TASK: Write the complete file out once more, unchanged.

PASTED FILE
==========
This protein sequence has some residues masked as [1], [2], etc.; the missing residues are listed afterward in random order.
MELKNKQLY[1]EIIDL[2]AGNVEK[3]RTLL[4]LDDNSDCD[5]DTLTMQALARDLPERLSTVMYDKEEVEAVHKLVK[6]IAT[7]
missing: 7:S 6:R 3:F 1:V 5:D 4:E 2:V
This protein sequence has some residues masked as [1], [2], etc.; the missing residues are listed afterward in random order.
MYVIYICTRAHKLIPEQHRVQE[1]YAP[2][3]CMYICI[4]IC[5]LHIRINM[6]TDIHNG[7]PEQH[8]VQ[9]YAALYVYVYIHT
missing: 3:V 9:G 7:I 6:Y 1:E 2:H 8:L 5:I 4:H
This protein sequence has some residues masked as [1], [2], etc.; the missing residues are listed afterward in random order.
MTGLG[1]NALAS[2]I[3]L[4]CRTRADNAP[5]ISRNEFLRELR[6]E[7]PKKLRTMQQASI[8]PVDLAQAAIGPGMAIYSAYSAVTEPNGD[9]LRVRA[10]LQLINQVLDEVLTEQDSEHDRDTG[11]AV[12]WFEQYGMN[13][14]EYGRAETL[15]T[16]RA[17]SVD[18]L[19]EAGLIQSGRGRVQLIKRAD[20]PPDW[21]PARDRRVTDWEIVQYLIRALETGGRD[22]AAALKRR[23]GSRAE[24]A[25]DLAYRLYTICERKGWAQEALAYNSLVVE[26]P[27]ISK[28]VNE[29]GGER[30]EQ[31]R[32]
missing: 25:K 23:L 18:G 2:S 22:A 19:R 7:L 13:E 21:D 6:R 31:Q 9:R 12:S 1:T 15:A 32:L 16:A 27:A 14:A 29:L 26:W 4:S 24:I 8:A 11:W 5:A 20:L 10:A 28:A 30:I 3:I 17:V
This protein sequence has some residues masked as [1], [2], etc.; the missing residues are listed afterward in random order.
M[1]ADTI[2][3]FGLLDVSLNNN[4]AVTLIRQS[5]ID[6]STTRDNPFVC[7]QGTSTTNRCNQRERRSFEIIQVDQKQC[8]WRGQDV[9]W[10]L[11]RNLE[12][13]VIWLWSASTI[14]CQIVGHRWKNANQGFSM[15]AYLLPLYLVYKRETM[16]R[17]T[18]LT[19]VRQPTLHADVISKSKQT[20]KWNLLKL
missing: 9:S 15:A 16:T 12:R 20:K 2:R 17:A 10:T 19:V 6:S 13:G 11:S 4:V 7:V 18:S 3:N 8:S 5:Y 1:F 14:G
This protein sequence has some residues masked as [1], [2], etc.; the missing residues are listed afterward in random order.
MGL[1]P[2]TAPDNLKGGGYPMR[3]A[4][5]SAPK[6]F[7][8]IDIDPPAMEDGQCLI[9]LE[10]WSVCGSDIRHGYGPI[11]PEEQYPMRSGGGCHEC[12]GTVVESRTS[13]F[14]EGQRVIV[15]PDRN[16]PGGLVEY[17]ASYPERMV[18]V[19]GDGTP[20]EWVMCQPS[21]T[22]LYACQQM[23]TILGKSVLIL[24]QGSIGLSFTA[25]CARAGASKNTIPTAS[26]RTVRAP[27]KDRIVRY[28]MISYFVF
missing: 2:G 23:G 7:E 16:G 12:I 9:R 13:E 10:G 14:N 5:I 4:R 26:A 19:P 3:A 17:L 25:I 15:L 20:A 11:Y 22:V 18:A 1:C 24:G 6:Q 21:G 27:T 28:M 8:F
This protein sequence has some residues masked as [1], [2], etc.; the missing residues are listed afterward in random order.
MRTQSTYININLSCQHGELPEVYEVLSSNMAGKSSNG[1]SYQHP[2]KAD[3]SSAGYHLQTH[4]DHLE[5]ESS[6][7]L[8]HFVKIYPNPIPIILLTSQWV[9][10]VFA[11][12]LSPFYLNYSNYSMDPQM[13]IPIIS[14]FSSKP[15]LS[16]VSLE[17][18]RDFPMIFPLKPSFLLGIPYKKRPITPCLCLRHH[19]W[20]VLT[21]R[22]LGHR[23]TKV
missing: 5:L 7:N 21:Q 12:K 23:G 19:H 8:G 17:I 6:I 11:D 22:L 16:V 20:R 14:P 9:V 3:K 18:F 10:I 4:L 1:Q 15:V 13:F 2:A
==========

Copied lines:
This protein sequence has some residues masked as [1], [2], etc.; the missing residues are listed afterward in random order.
MELKNKQLY[1]EIIDL[2]AGNVEK[3]RTLL[4]LDDNSDCD[5]DTLTMQALARDLPERLSTVMYDKEEVEAVHKLVK[6]IAT[7]
missing: 7:S 6:R 3:F 1:V 5:D 4:E 2:V
This protein sequence has some residues masked as [1], [2], etc.; the missing residues are listed afterward in random order.
MYVIYICTRAHKLIPEQHRVQE[1]YAP[2][3]CMYICI[4]IC[5]LHIRINM[6]TDIHNG[7]PEQH[8]VQ[9]YAALYVYVYIHT
missing: 3:V 9:G 7:I 6:Y 1:E 2:H 8:L 5:I 4:H
This protein sequence has some residues masked as [1], [2], etc.; the missing residues are listed afterward in random order.
MTGLG[1]NALAS[2]I[3]L[4]CRTRADNAP[5]ISRNEFLRELR[6]E[7]PKKLRTMQQASI[8]PVDLAQAAIGPGMAIYSAYSAVTEPNGD[9]LRVRA[10]LQLINQVLDEVLTEQDSEHDRDTG[11]AV[12]WFEQYGMN[13][14]EYGRAETL[15]T[16]RA[17]SVD[18]L[19]EAGLIQSGRGRVQLIKRAD[20]PPDW[21]PARDRRVTDWEIVQYLIRALETGGRD[22]AAALKRR[23]GSRAE[24]A[25]DLAYRLYTICERKGWAQEALAYNSLVVE[26]P[27]ISK[28]VNE[29]GGER[30]EQ[31]R[32]
missing: 25:K 23:L 18:G 2:S 22:A 19:R 7:L 13:E 21:D 6:R 31:Q 9:R 12:S 1:T 15:A 32:L 16:A 27:A 14:A 29:L 26:W 4:S 24:I 8:A 11:W 5:A 20:L 10:A 28:A 30:I 3:I 17:V
This protein sequence has some residues masked as [1], [2], etc.; the missing residues are listed afterward in random order.
M[1]ADTI[2][3]FGLLDVSLNNN[4]AVTLIRQS[5]ID[6]STTRDNPFVC[7]QGTSTTNRCNQRERRSFEIIQVDQKQC[8]WRGQDV[9]W[10]L[11]RNLE[12][13]VIWLWSASTI[14]CQIVGHRWKNANQGFSM[15]AYLLPLYLVYKRETM[16]R[17]T[18]LT[19]VRQPTLHADVISKSKQT[20]KWNLLKL
missing: 9:S 15:A 16:T 12:R 20:K 2:R 17:A 10:T 19:V 6:S 13:G 11:S 4:V 7:V 18:S 3:N 8:S 5:Y 1:F 14:G
This protein sequence has some residues masked as [1], [2], etc.; the missing residues are listed afterward in random order.
MGL[1]P[2]TAPDNLKGGGYPMR[3]A[4][5]SAPK[6]F[7][8]IDIDPPAMEDGQCLI[9]LE[10]WSVCGSDIRHGYGPI[11]PEEQYPMRSGGGCHEC[12]GTVVESRTS[13]F[14]EGQRVIV[15]PDRN[16]PGGLVEY[17]ASYPERMV[18]V[19]GDGTP[20]EWVMCQPS[21]T[22]LYACQQM[23]TILGKSVLIL[24]QGSIGLSFTA[25]CARAGASKNTIPTAS[26]RTVRAP[27]KDRIVRY[28]MISYFVF
missing: 2:G 23:G 7:E 16:G 12:I 9:R 13:E 10:G 14:N 5:I 4:R 26:A 19:P 3:A 17:L 25:I 15:L 20:A 11:Y 22:V 18:A 1:C 24:G 6:Q 21:G 27:T 28:M 8:F
This protein sequence has some residues masked as [1], [2], etc.; the missing residues are listed afterward in random order.
MRTQSTYININLSCQHGELPEVYEVLSSNMAGKSSNG[1]SYQHP[2]KAD[3]SSAGYHLQTH[4]DHLE[5]ESS[6][7]L[8]HFVKIYPNPIPIILLTSQWV[9][10]VFA[11][12]LSPFYLNYSNYSMDPQM[13]IPIIS[14]FSSKP[15]LS[16]VSLE[17][18]RDFPMIFPLKPSFLLGIPYKKRPITPCLCLRHH[19]W[20]VLT[21]R[22]LGHR[23]TKV
missing: 5:L 7:N 21:Q 12:K 23:G 19:H 8:G 17:I 6:I 11:D 22:L 16:V 20:R 14:P 9:V 3:K 18:F 10:I 4:L 1:Q 15:V 13:F 2:A